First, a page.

2011 Hyundai Sonata 2.0T Limited with Navigation
2011 Hyundai Sonata 2.0T Limited with Navigation. Click image to enlarge

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Hyundai Canada

Review and photos by Jil McIntosh

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2011 Hyundai Sonata 2.0T

It doesn’t seem all that long ago that Hyundai was just one more car on buyers’ “let’s check it out” list. These days it’s likely to be very close if not at the top of many lists. In recent years, the Korean automaker has sent out several top-notch offerings, including its redesigned-for-2011 Sonata.
In an unusual move, Hyundai sent the Sonata’s V6 engine packing, and for 2011 offers only four-cylinder powerplants. The three choices are a 2.4-litre, the 2.4 with hybrid system, and my tester, the 2.0T – a 2.0-litre direct-injection four-cylinder with twin-scroll turbocharger.  Having driven all three, I’d suggest that it’s a rare driver who wouldn’t be able to find one that fits the bill and would still insist on those extra two pistons.
The 2.0T spins out an impressive 274 horsepower and 269 lb.-ft. of torque, that latter number peaking at just 1,800 rpm. By comparison, the 2.4-litre makes 198 horses and 184 lb.-ft., while the hybrid maximizes at 209 horses when gas engine and electric motor are making their music together. A six-speed automatic is the default transmission, which means that purists won’t be happy (and I would have loved to have tried this forced-air engine with a stick shift). My tester, the top-line 2.0T Limited with Navigation, was $33,499 (the price has risen by $700 for the 2012 model). That puts the 2011 between the 2.4-litre Sonata, which ranges from $22,699 to $31,699, and the Hybrid, which clocks in from $29,999 to $34,499.

2011 Hyundai Sonata 2.0T Limited with Navigation
2011 Hyundai Sonata 2.0T Limited with Navigation
2011 Hyundai Sonata 2.0T Limited with Navigation. Click image to enlarge

Turbocharging is becoming a popular option with several automakers, since it can potentially offer the best of both worlds: regular four-cylinder fuel economy when you’re light on the pedal, and V6- or even V8-style power on tap when it’s needed. The difference can be considerable: the 2.0T has more power than the V6 versions of the Chevrolet Malibu, Toyota Camry, Honda Accord or Nissan Altima, but with better fuel economy. It’s officially rated at 9.3 L/100 km (30 mpg Imp) in the city and 6.0 (47) on the highway. In combined, cooler-weather driving, I averaged 9.8 (29). The engine runs on regular-grade gasoline.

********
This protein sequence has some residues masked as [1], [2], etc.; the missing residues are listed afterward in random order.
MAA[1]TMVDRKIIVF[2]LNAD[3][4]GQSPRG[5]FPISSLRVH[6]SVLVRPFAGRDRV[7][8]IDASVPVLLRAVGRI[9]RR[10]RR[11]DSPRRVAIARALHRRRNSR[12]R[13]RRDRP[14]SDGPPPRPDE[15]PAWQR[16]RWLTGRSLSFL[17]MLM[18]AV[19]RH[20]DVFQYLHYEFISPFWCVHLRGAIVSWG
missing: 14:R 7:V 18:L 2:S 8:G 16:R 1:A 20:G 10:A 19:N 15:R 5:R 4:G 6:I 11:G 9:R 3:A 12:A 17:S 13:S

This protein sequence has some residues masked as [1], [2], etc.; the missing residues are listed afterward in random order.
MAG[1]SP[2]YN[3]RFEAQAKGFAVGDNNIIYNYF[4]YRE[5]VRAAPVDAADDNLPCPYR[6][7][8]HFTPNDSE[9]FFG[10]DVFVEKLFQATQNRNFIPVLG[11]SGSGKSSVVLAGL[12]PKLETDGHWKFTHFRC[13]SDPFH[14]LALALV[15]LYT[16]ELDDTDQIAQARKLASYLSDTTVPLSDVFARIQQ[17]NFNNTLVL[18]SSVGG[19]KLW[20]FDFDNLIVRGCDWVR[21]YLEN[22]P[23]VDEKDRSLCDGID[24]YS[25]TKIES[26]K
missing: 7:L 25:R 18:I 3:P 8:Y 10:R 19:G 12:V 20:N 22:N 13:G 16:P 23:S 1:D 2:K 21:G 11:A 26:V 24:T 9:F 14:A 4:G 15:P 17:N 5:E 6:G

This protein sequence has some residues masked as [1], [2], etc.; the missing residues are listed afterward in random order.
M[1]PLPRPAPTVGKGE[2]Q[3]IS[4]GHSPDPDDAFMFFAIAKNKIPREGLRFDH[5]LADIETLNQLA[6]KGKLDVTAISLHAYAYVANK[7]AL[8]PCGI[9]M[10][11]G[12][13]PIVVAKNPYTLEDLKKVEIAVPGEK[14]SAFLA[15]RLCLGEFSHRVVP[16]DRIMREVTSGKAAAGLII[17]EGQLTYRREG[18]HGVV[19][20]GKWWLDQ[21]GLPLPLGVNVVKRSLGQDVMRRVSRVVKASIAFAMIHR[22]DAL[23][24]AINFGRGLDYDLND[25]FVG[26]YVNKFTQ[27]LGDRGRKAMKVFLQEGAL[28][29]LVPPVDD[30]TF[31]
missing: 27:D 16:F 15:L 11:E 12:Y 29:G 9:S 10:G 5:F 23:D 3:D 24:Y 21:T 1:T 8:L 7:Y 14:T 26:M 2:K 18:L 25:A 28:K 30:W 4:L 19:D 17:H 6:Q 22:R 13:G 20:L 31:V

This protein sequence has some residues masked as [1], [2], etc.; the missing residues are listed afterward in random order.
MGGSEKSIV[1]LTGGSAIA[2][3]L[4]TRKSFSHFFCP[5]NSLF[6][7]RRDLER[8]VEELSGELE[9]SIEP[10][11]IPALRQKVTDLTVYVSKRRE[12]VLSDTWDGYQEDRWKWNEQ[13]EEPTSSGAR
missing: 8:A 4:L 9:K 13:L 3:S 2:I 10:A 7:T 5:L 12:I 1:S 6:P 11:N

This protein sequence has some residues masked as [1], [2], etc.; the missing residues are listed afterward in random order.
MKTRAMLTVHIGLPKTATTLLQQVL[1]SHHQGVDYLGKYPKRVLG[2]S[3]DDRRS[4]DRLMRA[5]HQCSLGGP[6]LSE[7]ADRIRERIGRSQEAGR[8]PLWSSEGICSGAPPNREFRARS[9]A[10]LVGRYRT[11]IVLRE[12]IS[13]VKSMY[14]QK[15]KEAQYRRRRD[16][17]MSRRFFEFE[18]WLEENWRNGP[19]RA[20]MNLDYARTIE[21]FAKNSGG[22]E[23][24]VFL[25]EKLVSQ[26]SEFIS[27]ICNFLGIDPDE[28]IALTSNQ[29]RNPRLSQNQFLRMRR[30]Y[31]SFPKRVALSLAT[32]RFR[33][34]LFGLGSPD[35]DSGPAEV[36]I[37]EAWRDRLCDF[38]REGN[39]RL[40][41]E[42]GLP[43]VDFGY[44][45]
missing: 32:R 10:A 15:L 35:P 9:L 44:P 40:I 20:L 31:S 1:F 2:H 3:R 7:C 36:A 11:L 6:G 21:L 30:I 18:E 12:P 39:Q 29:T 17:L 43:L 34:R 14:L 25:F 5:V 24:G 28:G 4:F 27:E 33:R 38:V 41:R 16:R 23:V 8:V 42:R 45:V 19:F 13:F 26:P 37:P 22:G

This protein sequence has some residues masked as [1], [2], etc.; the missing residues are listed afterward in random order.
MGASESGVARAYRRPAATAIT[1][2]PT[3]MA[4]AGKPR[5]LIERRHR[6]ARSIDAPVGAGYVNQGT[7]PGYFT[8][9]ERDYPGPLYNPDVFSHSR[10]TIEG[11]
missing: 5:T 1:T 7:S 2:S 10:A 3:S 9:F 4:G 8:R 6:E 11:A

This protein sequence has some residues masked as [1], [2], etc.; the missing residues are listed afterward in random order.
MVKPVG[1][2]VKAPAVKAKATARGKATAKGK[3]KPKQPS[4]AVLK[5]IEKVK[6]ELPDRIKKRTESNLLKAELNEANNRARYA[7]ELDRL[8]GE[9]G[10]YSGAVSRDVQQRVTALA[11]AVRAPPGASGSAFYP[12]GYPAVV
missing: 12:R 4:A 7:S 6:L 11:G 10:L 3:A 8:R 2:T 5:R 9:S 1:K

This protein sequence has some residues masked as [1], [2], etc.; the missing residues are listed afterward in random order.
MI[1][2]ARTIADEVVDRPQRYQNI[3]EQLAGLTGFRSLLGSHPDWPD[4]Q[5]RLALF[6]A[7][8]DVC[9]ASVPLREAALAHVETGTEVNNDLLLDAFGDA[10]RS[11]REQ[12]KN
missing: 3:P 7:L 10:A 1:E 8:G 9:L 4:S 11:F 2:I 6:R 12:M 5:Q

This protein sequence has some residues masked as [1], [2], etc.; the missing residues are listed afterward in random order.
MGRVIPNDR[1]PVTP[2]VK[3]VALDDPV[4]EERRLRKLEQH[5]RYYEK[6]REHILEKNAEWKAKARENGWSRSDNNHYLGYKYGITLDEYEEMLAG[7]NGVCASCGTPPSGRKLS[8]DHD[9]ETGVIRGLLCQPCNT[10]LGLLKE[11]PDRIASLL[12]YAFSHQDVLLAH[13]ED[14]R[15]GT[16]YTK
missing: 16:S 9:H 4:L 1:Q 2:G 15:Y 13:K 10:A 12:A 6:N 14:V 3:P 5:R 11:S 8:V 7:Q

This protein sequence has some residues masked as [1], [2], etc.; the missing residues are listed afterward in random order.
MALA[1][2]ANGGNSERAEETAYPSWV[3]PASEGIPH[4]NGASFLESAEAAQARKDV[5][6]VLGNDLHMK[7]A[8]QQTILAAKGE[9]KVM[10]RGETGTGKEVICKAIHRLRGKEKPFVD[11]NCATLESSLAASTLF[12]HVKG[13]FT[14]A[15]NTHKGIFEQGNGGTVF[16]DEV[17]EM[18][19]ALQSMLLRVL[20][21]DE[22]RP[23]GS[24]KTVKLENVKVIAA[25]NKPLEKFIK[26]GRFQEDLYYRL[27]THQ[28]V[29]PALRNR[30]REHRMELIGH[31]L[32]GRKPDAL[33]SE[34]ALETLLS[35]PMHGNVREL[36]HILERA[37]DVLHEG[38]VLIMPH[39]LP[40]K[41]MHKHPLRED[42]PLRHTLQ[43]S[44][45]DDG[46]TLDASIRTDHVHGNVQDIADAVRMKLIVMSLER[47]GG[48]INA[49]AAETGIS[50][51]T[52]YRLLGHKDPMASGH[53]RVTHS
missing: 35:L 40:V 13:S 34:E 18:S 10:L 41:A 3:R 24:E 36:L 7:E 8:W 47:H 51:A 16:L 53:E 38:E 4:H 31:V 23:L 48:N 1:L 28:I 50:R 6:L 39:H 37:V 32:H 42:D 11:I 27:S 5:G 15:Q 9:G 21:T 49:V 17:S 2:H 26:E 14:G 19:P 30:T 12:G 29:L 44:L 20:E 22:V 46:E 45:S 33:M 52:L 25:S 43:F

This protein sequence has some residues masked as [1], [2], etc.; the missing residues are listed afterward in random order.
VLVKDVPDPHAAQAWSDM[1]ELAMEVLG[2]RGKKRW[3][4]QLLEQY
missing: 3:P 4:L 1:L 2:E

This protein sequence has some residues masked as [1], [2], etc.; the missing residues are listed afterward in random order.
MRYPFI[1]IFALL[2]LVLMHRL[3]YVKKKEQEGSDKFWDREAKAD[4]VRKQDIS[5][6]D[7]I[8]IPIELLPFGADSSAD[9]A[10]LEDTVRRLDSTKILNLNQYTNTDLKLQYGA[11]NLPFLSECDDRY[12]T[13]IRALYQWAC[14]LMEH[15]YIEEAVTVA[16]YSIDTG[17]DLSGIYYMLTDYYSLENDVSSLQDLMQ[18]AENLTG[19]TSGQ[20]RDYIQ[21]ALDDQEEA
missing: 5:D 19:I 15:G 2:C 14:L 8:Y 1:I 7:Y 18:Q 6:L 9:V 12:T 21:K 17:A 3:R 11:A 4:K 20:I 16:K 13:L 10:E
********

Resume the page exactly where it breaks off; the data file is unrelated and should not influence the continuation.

The numbers aside, the 2.0T is really sweet. The engine puts out an astonishing 137 horsepower per litre – per litre! – but do not expect to find some wild-eyed, adrenaline-soaked monster peering out from behind the grille. Acceleration is linear, and it moves out smoothly and with no throttle twitchiness when you’re gently negotiating city traffic. Ask it to step out, and there’s not a hint of turbo lag, primarily due to the twin-scroll design and the direct injection. It doesn’t feel like driving a turbo, not if you cut your teeth on those of days gone by when you hit the throttle, ate your breakfast and finished the crossword puzzle, and then felt the power kick in. It’s also very quiet, and even under hard acceleration, there’s virtually no torque-steer.
There’s a manual shift mode on the six-speed automatic, operated via the gearshift lever or by paddles mounted on the steering wheel. They’re the right type, as in there’s downshift on the left and upshift on the right, rather than redundant push-pull levers. Should you be more into wallet-watching mode at the gas pumps, there’s also an “Eco” button. It takes the edge off the throttle response, but it’s not entirely a driving-fun downer, with less buttoning-down as you find in some other companies’ systems. I don’t expect too many people to slide their fingers over that way, in any case; if you want a more sedate version, buy the 2.4-litre, which is a fine model on its own.

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